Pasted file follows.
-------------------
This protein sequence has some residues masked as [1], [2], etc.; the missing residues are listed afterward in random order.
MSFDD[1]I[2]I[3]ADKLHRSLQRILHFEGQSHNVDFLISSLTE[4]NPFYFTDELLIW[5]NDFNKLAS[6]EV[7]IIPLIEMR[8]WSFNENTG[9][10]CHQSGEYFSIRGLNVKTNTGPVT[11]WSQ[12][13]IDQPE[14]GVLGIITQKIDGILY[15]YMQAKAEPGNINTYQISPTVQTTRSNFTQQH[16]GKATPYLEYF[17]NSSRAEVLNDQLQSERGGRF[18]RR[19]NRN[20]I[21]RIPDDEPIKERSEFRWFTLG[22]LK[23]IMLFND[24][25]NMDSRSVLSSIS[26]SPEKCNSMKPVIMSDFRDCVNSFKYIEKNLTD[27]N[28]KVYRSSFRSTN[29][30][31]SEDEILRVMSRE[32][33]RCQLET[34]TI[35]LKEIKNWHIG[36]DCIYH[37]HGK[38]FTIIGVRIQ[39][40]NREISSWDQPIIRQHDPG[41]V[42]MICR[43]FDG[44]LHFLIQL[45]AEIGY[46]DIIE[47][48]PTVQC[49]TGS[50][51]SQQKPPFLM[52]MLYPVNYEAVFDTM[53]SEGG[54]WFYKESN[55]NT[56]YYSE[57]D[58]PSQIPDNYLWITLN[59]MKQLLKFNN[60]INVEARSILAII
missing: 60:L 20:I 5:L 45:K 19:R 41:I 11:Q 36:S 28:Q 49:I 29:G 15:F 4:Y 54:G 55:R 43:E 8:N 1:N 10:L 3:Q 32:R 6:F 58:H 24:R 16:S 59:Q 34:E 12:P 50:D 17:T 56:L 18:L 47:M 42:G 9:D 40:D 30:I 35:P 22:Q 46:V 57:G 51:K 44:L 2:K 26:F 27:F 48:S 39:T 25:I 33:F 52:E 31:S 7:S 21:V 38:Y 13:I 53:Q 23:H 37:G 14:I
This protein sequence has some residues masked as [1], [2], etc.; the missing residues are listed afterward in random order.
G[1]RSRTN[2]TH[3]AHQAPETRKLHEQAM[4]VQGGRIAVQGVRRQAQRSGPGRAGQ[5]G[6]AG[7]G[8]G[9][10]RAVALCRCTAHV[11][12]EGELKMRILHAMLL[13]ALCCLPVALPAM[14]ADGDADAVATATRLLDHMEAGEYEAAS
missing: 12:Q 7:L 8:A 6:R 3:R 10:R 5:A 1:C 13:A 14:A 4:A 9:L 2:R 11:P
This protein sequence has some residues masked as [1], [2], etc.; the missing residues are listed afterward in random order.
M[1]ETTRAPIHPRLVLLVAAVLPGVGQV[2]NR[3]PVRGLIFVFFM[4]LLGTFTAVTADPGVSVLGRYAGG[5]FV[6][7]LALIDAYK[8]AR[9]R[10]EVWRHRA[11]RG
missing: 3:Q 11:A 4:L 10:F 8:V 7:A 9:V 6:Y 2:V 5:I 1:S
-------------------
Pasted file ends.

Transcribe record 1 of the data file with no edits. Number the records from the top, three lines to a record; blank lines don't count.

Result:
This protein sequence has some residues masked as [1], [2], etc.; the missing residues are listed afterward in random order.
MSFDD[1]I[2]I[3]ADKLHRSLQRILHFEGQSHNVDFLISSLTE[4]NPFYFTDELLIW[5]NDFNKLAS[6]EV[7]IIPLIEMR[8]WSFNENTG[9][10]CHQSGEYFSIRGLNVKTNTGPVT[11]WSQ[12][13]IDQPE[14]GVLGIITQKIDGILY[15]YMQAKAEPGNINTYQISPTVQTTRSNFTQQH[16]GKATPYLEYF[17]NSSRAEVLNDQLQSERGGRF[18]RR[19]NRN[20]I[21]RIPDDEPIKERSEFRWFTLG[22]LK[23]IMLFND[24][25]NMDSRSVLSSIS[26]SPEKCNSMKPVIMSDFRDCVNSFKYIEKNLTD[27]N[28]KVYRSSFRSTN[29][30][31]SEDEILRVMSRE[32][33]RCQLET[34]TI[35]LKEIKNWHIG[36]DCIYH[37]HGK[38]FTIIGVRIQ[39][40]NREISSWDQPIIRQHDPG[41]V[42]MICR[43]FDG[44]LHFLIQL[45]AEIGY[46]DIIE[47][48]PTVQC[49]TGS[50][51]SQQKPPFLM[52]MLYPVNYEAVFDTM[53]SEGG[54]WFYKESN[55]NT[56]YYSE[57]D[58]PSQIPDNYLWITLN[59]MKQLLKFNN[60]INVEARSILAII
missing: 60:L 20:I 5:L 45:K 19:R 41:I 11:Q 36:S 28:Q 49:I 29:G 15:F 4:Y 54:G 55:R 43:E 8:N 1:N 10:L 3:Q 32:R 6:F 58:H 24:R 16:S 59:Q 34:E 12:P 50:D 17:T 56:L 18:L 47:M 42:G 9:D 40:D 30:I 35:P 22:Q 46:V 57:G 51:K 44:L 2:K 26:F 27:F 48:S 39:T 25:I 33:F 52:E 31:S 7:S 21:V 38:Y 13:I 53:Q 23:H 37:G 14:I